I recently had the chance to do a Q&A with Elizabeth Warren, who chairs the Congressional Oversight Panel that monitors the government's bank rescues. While the whole thing is interesting, one point that particularly struck me was Warren's emphasis on making sure that regulators have the ability to dissolve large banks in the event of failure, as well as restraining them in advance:
Should the government step in and break up the biggest banks?
There are a lot of ways to regulate "too big to fail" financial institutions: break them up, regulate them more closely, tax them more aggressively, insure them, and so on. And I'm totally in favor of increased regulatory scrutiny of these banks. But those are all regulatory tools. Regulations, over time, fail. I want to see Congress focus more on a credible system for liquidating the banks that are considered too big to fail. The little guys aren't immortal; they pay for their mistakes. The big guys can't be immortal either. A free market cannot operate in a too-big-to-fail world.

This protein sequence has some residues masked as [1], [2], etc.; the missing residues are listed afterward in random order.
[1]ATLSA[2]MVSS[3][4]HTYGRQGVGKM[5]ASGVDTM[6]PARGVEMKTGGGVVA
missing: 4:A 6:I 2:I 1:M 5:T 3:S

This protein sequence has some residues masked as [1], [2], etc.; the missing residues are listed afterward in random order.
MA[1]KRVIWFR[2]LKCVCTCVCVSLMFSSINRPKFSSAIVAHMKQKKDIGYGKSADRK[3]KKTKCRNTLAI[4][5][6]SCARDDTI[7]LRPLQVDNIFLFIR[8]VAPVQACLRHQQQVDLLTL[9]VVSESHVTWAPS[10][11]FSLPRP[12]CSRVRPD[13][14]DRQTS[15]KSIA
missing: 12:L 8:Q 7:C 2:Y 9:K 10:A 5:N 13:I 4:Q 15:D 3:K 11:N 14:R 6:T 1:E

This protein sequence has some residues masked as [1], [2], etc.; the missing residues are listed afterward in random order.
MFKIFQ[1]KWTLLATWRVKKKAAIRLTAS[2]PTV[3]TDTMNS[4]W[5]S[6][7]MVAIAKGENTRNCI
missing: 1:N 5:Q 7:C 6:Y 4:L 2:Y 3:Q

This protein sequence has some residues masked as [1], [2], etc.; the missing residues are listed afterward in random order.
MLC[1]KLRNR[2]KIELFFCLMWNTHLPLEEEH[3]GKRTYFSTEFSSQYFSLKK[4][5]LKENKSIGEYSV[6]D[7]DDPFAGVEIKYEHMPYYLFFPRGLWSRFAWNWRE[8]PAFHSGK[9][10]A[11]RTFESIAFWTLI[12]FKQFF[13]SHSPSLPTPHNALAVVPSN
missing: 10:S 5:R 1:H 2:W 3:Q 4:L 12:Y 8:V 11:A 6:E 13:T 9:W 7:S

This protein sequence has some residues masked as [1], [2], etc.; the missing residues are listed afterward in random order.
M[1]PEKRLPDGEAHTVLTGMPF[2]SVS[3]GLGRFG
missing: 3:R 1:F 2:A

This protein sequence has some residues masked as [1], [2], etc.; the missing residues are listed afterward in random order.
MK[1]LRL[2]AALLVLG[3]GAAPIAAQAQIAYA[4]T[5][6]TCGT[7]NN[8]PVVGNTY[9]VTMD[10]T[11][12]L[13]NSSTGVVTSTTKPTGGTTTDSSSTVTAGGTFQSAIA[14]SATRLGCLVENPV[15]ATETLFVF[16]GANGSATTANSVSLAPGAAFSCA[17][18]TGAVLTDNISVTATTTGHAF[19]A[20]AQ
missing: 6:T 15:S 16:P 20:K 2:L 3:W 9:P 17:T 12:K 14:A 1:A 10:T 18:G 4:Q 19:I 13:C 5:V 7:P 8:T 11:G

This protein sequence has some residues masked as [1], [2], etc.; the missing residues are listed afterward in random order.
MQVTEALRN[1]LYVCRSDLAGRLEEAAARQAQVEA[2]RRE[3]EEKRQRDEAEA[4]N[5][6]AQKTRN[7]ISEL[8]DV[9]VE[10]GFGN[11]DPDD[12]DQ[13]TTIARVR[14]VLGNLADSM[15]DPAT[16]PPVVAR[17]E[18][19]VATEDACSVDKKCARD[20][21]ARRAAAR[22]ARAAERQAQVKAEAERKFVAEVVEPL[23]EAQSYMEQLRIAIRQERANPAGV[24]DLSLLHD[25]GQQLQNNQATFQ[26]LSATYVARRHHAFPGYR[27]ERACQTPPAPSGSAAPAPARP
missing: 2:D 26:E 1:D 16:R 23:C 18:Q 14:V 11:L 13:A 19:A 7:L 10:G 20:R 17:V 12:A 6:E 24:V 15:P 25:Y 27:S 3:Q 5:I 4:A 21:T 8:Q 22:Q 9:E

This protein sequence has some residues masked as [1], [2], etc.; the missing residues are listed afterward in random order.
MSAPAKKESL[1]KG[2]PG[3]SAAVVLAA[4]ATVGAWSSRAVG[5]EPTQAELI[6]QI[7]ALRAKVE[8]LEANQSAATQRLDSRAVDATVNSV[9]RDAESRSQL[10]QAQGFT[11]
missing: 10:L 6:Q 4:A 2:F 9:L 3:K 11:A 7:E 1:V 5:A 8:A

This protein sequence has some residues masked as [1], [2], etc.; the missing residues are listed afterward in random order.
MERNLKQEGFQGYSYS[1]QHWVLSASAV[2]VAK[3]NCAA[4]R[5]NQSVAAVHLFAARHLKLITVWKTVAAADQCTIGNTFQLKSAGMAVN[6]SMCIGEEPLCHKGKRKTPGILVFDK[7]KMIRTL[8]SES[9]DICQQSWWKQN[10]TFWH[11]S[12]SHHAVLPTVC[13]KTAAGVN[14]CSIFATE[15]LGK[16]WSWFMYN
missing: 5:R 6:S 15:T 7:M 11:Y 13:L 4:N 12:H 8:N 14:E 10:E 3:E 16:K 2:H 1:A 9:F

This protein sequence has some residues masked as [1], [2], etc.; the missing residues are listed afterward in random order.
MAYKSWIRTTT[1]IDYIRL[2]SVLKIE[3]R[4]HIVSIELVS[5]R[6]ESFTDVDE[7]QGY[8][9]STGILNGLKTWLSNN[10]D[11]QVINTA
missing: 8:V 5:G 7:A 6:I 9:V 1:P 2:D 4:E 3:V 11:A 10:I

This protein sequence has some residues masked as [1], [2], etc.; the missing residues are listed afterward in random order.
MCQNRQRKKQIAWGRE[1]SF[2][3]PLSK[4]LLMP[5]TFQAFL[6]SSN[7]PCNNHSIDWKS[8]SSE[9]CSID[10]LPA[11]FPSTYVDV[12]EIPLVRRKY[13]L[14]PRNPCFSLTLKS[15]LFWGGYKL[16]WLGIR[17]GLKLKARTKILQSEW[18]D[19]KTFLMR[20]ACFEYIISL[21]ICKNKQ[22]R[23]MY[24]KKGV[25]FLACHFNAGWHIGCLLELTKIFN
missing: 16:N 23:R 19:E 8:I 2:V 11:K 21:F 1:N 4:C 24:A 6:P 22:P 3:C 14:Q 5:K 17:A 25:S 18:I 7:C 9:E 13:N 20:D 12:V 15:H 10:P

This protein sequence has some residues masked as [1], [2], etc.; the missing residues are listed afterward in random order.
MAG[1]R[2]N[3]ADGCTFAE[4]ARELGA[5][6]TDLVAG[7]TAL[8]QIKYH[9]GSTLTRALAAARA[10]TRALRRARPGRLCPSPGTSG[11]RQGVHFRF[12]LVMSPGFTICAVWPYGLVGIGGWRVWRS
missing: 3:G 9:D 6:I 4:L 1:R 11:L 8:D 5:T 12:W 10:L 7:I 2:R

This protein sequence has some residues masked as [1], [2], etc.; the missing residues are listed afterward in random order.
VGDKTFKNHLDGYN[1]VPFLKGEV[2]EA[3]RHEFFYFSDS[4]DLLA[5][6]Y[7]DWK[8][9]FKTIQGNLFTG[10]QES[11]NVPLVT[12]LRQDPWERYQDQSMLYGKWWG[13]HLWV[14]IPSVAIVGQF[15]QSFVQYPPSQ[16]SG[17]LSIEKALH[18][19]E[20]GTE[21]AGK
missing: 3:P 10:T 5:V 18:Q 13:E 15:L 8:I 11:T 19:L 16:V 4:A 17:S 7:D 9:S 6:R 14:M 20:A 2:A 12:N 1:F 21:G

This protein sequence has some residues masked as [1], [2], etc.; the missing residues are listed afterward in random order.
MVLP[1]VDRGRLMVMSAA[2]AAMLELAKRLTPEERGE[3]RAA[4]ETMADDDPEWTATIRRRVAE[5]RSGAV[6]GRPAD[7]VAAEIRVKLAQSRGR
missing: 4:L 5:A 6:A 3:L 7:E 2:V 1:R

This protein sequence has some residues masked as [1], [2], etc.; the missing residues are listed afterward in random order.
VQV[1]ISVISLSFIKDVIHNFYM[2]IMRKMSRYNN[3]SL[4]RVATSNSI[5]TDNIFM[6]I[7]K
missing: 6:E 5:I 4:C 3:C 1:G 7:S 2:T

I think her fundamental insight -- that regulations can be worked around, but liquidation remains the last source of market discipline -- is right on. As I've written before, the best way to eliminate the TBTF problem is by making sure the government doesn't have to choose between bailing out banks or letting them go into bankruptcies that could hurt the rest of the economy. Instead, make sure regulators can seize failing banks and quickly dissolve them. Both the House and Senate financial reform bills have provisions to do this that would be effective, but the details -- particularly, which agency will handle the liquidation (likely the FDIC) -- are still being determined.
-- Tim Fernholz
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